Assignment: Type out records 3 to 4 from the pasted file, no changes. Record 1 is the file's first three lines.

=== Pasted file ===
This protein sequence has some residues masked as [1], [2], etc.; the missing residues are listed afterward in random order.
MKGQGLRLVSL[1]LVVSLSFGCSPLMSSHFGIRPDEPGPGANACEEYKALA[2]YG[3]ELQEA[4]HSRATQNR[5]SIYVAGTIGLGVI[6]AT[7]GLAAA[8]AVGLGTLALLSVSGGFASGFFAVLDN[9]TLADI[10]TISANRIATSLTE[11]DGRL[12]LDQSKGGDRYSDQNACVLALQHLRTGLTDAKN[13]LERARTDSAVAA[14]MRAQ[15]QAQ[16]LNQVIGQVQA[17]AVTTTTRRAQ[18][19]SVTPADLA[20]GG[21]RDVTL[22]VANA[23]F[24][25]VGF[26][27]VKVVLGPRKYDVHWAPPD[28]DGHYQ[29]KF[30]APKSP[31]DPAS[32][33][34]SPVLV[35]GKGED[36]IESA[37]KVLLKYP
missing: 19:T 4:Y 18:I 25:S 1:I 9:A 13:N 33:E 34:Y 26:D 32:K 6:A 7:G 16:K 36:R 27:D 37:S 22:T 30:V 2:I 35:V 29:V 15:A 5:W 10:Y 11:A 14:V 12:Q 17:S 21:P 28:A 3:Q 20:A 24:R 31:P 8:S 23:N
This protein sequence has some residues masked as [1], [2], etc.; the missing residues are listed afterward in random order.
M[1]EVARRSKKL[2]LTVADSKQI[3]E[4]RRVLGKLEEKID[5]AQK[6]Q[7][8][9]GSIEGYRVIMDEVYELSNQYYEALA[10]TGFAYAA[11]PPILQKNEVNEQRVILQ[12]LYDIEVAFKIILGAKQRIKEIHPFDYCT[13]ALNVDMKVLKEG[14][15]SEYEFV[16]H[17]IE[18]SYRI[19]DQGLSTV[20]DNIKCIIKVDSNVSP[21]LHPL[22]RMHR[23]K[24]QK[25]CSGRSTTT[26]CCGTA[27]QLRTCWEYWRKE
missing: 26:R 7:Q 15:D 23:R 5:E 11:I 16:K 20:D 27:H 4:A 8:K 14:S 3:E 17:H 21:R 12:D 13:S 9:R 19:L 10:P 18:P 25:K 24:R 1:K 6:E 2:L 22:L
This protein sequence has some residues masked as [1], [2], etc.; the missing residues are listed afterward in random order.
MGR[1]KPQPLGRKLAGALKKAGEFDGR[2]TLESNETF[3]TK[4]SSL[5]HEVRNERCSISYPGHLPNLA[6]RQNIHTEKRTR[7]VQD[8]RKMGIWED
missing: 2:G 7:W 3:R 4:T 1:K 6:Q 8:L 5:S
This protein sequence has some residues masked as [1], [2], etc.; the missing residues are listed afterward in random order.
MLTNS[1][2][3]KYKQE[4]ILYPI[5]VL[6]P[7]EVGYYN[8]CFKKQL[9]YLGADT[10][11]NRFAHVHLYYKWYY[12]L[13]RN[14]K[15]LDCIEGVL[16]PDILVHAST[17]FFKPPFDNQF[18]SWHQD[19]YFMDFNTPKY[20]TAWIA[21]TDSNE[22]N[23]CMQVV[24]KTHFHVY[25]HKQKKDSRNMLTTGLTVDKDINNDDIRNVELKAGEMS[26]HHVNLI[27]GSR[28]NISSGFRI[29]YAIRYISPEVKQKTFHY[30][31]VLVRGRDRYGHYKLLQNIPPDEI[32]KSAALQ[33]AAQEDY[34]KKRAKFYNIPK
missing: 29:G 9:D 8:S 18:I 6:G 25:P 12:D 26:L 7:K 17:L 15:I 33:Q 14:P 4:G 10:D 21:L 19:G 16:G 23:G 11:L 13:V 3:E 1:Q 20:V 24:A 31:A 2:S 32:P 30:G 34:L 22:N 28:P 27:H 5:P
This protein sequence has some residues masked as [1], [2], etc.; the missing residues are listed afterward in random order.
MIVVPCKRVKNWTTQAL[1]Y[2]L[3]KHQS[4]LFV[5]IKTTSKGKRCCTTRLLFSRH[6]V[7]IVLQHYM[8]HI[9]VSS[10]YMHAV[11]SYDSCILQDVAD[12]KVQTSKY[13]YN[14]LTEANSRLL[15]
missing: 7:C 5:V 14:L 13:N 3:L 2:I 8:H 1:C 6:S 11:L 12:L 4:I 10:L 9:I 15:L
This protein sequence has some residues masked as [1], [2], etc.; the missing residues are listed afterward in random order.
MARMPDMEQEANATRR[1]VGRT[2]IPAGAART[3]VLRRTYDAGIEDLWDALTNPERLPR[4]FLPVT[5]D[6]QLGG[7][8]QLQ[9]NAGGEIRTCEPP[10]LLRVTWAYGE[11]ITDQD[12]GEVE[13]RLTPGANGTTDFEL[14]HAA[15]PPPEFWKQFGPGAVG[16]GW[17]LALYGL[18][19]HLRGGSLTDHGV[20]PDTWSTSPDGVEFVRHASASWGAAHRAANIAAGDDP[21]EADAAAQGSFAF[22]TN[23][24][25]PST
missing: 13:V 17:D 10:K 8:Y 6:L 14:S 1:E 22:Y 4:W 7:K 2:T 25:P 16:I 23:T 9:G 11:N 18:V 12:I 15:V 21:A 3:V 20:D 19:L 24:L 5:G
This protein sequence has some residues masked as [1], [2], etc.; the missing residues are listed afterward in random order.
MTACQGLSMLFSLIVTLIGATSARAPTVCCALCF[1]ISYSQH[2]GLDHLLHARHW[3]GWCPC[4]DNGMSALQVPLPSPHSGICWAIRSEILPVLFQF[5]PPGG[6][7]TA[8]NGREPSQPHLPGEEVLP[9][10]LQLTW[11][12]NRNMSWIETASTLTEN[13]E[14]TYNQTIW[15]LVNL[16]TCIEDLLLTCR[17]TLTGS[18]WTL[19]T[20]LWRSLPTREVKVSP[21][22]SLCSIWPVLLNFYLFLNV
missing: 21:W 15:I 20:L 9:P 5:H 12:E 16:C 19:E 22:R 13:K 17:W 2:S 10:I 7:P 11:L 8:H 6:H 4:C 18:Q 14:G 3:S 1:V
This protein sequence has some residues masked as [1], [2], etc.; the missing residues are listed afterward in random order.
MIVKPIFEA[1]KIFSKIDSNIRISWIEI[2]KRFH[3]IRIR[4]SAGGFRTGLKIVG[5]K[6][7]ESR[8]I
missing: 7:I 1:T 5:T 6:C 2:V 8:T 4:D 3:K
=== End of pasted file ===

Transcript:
This protein sequence has some residues masked as [1], [2], etc.; the missing residues are listed afterward in random order.
MGR[1]KPQPLGRKLAGALKKAGEFDGR[2]TLESNETF[3]TK[4]SSL[5]HEVRNERCSISYPGHLPNLA[6]RQNIHTEKRTR[7]VQD[8]RKMGIWED
missing: 2:G 7:W 3:R 4:T 1:K 6:Q 8:L 5:S
This protein sequence has some residues masked as [1], [2], etc.; the missing residues are listed afterward in random order.
MLTNS[1][2][3]KYKQE[4]ILYPI[5]VL[6]P[7]EVGYYN[8]CFKKQL[9]YLGADT[10][11]NRFAHVHLYYKWYY[12]L[13]RN[14]K[15]LDCIEGVL[16]PDILVHAST[17]FFKPPFDNQF[18]SWHQD[19]YFMDFNTPKY[20]TAWIA[21]TDSNE[22]N[23]CMQVV[24]KTHFHVY[25]HKQKKDSRNMLTTGLTVDKDINNDDIRNVELKAGEMS[26]HHVNLI[27]GSR[28]NISSGFRI[29]YAIRYISPEVKQKTFHY[30][31]VLVRGRDRYGHYKLLQNIPPDEI[32]KSAALQ[33]AAQEDY[34]KKRAKFYNIPK
missing: 29:G 9:D 8:S 18:I 6:G 25:P 12:D 26:L 7:K 17:L 15:I 33:Q 14:P 4:G 10:D 21:L 19:G 16:G 23:G 11:L 13:V 3:E 1:Q 20:V 24:A 31:A 2:S 32:P 30:G 34:L 22:N 28:P 27:H 5:P